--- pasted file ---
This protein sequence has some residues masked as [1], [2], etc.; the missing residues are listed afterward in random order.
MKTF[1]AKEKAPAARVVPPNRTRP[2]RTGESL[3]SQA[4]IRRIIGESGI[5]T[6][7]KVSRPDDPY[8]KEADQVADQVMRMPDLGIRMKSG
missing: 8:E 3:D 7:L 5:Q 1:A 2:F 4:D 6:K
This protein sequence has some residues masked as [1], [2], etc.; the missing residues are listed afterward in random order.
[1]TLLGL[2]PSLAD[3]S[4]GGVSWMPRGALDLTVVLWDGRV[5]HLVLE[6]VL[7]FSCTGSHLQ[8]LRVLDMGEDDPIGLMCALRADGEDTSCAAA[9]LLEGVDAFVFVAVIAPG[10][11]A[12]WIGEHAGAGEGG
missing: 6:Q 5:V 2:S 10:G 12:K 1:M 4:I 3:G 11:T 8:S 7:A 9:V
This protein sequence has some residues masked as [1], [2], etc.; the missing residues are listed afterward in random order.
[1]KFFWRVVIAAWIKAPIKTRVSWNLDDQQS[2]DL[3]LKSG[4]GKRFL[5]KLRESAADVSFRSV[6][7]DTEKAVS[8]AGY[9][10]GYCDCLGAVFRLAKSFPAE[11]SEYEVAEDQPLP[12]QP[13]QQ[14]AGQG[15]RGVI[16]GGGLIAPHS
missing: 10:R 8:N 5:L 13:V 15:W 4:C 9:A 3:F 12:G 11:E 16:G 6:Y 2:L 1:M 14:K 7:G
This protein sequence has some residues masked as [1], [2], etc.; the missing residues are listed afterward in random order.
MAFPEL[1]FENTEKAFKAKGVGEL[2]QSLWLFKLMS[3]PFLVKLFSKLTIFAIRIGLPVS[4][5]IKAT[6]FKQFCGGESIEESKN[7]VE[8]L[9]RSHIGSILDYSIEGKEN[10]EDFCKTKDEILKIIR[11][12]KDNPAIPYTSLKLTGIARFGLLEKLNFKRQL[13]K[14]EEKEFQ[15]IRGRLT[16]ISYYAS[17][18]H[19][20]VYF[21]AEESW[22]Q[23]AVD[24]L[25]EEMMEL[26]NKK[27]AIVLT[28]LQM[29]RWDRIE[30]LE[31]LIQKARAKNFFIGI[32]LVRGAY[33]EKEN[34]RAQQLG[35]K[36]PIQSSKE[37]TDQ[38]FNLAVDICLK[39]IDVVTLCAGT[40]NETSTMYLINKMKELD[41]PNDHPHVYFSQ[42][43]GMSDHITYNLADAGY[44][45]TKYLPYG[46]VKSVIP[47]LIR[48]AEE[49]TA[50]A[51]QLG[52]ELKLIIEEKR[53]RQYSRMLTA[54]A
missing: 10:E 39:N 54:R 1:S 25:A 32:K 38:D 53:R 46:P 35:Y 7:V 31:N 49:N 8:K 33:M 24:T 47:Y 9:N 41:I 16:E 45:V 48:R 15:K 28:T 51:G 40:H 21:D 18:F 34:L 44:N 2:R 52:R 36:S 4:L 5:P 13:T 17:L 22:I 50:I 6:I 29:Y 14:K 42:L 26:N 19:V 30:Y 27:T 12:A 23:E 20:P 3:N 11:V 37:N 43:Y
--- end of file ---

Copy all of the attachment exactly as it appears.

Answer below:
This protein sequence has some residues masked as [1], [2], etc.; the missing residues are listed afterward in random order.
MKTF[1]AKEKAPAARVVPPNRTRP[2]RTGESL[3]SQA[4]IRRIIGESGI[5]T[6][7]KVSRPDDPY[8]KEADQVADQVMRMPDLGIRMKSG
missing: 8:E 3:D 7:L 5:Q 1:A 2:F 4:D 6:K
This protein sequence has some residues masked as [1], [2], etc.; the missing residues are listed afterward in random order.
[1]TLLGL[2]PSLAD[3]S[4]GGVSWMPRGALDLTVVLWDGRV[5]HLVLE[6]VL[7]FSCTGSHLQ[8]LRVLDMGEDDPIGLMCALRADGEDTSCAAA[9]LLEGVDAFVFVAVIAPG[10][11]A[12]WIGEHAGAGEGG
missing: 6:Q 5:V 2:S 10:G 12:K 1:M 4:I 3:G 11:T 8:S 7:A 9:V
This protein sequence has some residues masked as [1], [2], etc.; the missing residues are listed afterward in random order.
[1]KFFWRVVIAAWIKAPIKTRVSWNLDDQQS[2]DL[3]LKSG[4]GKRFL[5]KLRESAADVSFRSV[6][7]DTEKAVS[8]AGY[9][10]GYCDCLGAVFRLAKSFPAE[11]SEYEVAEDQPLP[12]QP[13]QQ[14]AGQG[15]RGVI[16]GGGLIAPHS
missing: 10:R 8:N 5:L 13:V 15:W 4:C 9:A 3:F 12:G 11:E 16:G 6:Y 2:L 1:M 14:K 7:G
This protein sequence has some residues masked as [1], [2], etc.; the missing residues are listed afterward in random order.
MAFPEL[1]FENTEKAFKAKGVGEL[2]QSLWLFKLMS[3]PFLVKLFSKLTIFAIRIGLPVS[4][5]IKAT[6]FKQFCGGESIEESKN[7]VE[8]L[9]RSHIGSILDYSIEGKEN[10]EDFCKTKDEILKIIR[11][12]KDNPAIPYTSLKLTGIARFGLLEKLNFKRQL[13]K[14]EEKEFQ[15]IRGRLT[16]ISYYAS[17][18]H[19][20]VYF[21]AEESW[22]Q[23]AVD[24]L[25]EEMMEL[26]NKK[27]AIVLT[28]LQM[29]RWDRIE[30]LE[31]LIQKARAKNFFIGI[32]LVRGAY[33]EKEN[34]RAQQLG[35]K[36]PIQSSKE[37]TDQ[38]FNLAVDICLK[39]IDVVTLCAGT[40]NETSTMYLINKMKELD[41]PNDHPHVYFSQ[42][43]GMSDHITYNLADAGY[44][45]TKYLPYG[46]VKSVIP[47]LIR[48]AEE[49]TA[50]A[51]QLG[52]ELKLIIEEKR[53]RQYSRMLTA[54]A
missing: 10:E 39:N 54:R 1:S 25:A 32:K 38:D 53:R 46:P 35:Y 7:V 31:N 49:N 8:K 33:M 24:T 47:Y 9:N 41:I 16:E 45:V 48:R 15:K 28:T 51:G 40:H 21:D 18:F 34:L 44:N 2:R 52:R 36:S 4:L 5:P 13:T 17:L 22:I 50:I 6:I 29:Y 14:K 42:L 26:N 19:V 30:Y 27:T 12:A 23:E 20:P 3:N 11:V 37:N 43:Y